• @brianluce

    As I pointed adove, while read speed is the same, frame reading must be faster for crop mode. Saving can be due to less horizontal lines required to be read (as you have exact one line for one line of image in crop mode).

  • @Vitaliy I understand, I just wanted to highlight that capability because it seems no one mentions it much. For hand held action/crash sequence, it can make a huge difference. I never used it much for tele, if I want tele I change the lens.

  • @brianluce Hand held and ETC? Good news! ;) It could be interesting a video comparision: ETC-jello, no ETC-jello ;)

  • sky banding issue is the worst scenario with ETC, it is like flickering light, you must find right shutter speed, and even then it is very noticeable, so most of the shoots with sky in it, done with ETC are junk

  • @Vitaliy_Kiselev

    You are right. The issue is that we don't know what the sensor does. I guess only testing can settle this. Although this is hard to accurately test.

    I guess we have to test the 14-140mm lens at 35mm with the 720p @ 60 FPS 3.9x ETC and then test the same thing at 720p @ 60 FPS for a true 140mm lens.

    I am thinking of testing this by filming cars on the interstate. There is an overpass I can film from and track them from about 1 mile away to within 100 feet directly below me. If I film passing trucks their speed should be relatively constant because the cops are all over that section of road.

    You can determine the level of jello with a passing truck by the angle of the back of the truck. The more jello the less perpendicular the back will be to the top of the truck.

  • @oneday really?? why is that?

  • Shoot an electric fan at constant speed, the amount of deterioration of the blades is a very good indicator for RS.

  • @AlbertZ what's the Pentax 6-41?

  • @nomad

    Shooting the trucks worked very well. I will post the videos when I get home.

  • This video shows the Jello Effect when ETC mode is used. I used the 14-140mm @ 35mm plus the 3.9x 720p ETC and the 14-140mm @ 140mm to give the same equivalent field of view.

    I filmed passing trucks at the same speed with 1/250th shutter speed. I could not tell any difference in the angle of distortion between the two clips. A lot of people think that rolling shutters only affect the video if the camera is moving. It will actually slant vertical lines if the subject is moving fast enough horizontally even if the camera is still.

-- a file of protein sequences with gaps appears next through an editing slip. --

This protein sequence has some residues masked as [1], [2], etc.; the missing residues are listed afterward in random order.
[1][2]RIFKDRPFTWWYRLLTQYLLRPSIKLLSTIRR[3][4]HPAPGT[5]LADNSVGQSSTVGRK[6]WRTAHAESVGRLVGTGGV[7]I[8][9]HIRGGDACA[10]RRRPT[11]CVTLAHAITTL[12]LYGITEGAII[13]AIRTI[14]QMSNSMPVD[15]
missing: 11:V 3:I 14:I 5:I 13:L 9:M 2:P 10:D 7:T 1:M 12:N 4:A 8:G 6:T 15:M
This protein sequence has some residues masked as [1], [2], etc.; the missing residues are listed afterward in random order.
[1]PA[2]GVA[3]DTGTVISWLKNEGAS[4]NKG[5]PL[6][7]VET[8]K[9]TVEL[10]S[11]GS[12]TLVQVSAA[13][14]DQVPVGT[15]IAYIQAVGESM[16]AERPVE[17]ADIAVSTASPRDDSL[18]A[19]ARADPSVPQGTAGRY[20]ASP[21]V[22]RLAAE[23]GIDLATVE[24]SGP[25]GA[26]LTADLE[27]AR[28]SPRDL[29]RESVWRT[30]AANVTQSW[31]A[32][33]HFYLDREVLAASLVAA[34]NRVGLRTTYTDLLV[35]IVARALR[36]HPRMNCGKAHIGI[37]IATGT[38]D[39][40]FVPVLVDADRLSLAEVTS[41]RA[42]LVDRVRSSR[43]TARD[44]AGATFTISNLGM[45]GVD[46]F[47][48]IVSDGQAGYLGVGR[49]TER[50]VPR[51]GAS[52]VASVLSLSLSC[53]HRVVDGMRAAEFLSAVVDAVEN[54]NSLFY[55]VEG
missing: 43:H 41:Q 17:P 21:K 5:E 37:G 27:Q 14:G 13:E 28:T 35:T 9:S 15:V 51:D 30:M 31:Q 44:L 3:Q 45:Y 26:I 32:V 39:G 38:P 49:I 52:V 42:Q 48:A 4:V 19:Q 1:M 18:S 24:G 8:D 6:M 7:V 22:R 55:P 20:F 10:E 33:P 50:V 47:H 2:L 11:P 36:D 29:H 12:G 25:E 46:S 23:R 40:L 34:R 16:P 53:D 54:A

I do not believe that using ETC mode over just the lens has any affect on the rolling shutter jello effect. Theoretically sensor readout speed is the only thing that could affect it. Using ETC mode should reduce the number of pixels that the camera reads. However, that does not appear to help at all. Instead it appears to read the entire sensor in the same time that it takes to read it without using ETC. Maybe it is just throwing out the data that the ETC mode doesn't need?

    Sorry it is late and I didn't know where the original thread was so I had originally posted this as its own topic.

  • @mpgxsvcd

    Great test. This myth can be now put to bed.


    rolling shutter will be present regardless of using ETC or not

    Exactly! Also... Changing the shutter speed values will only make the Jello crisp or blurry.

    can be otherwise expressed as, "Changing the shutter speed values will only make the movement smooth or stuttering".

  • Good test indeed, @mpgxsvcd

  • Am I the only one seeing slightly less rolling shutter effect from ETC? But the improvement seems so little that it doesn't matter. Thanks for the test, @mpgxsvcd.

  • @stonebat

    That is correct. If there is a difference then it is negligible. However, the more important thing is “why isn’t there a bigger difference?”. If the sensor is read at the same rate then it stands to reason that it should read the entire sensor faster if it is only reading a portion of the sensor.

    I don’t fully understand how these sensors are read. I will leave that up to you experts. However, I do believe that it should be possible to virtually eliminate rolling shutter by using a fast readout for the sensor(1/250th like in the Nikon 1 series cameras) and using a cropped sensor mode.